The latest edition of the County Health Rankings was released this week, and the analysis included a segregation measure because it has “been linked to poor health outcomes, including greater infant and adult mortality, and a wide variety of reproductive, infectious, and chronic diseases,” the report authors write (Source: “Segregation, inequality reflected in Ohio’s poor county health rankings,” Cleveland Plain Dealer, March 16, 2016).
Overall, Ohio scored 70 out of 100 on the black/white segregation index—near the higher end (any score above 60 is considered extremely high segregation). Nationally, Midwest and Northeast states fared worst overall.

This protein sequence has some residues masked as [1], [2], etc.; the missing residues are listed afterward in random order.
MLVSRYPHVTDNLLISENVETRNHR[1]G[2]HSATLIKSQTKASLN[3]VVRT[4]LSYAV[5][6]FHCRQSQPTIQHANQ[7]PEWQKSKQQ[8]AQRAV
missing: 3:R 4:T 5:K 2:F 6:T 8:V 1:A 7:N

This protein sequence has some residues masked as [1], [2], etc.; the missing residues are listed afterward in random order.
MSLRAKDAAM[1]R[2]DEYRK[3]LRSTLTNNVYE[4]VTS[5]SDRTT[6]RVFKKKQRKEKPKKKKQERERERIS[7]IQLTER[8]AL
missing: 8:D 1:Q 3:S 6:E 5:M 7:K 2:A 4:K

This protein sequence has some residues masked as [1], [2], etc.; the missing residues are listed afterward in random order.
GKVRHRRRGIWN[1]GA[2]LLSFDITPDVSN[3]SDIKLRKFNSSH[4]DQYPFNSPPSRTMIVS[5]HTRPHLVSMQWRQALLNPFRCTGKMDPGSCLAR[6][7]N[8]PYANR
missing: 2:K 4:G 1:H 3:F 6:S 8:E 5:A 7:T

“Highly segregated neighborhoods tend to have environmental hazards, often elevated crime levels, and segregated residents in general have fewer opportunities for good education or a job that pays a living wage, or access to health care and healthy food,” said Marjory Givens, associate scientist with the University of Wisconsin Population Health Institute.
The 7th annual report shows that residents of Delaware County rank highest in both overall health outcomes and health factors.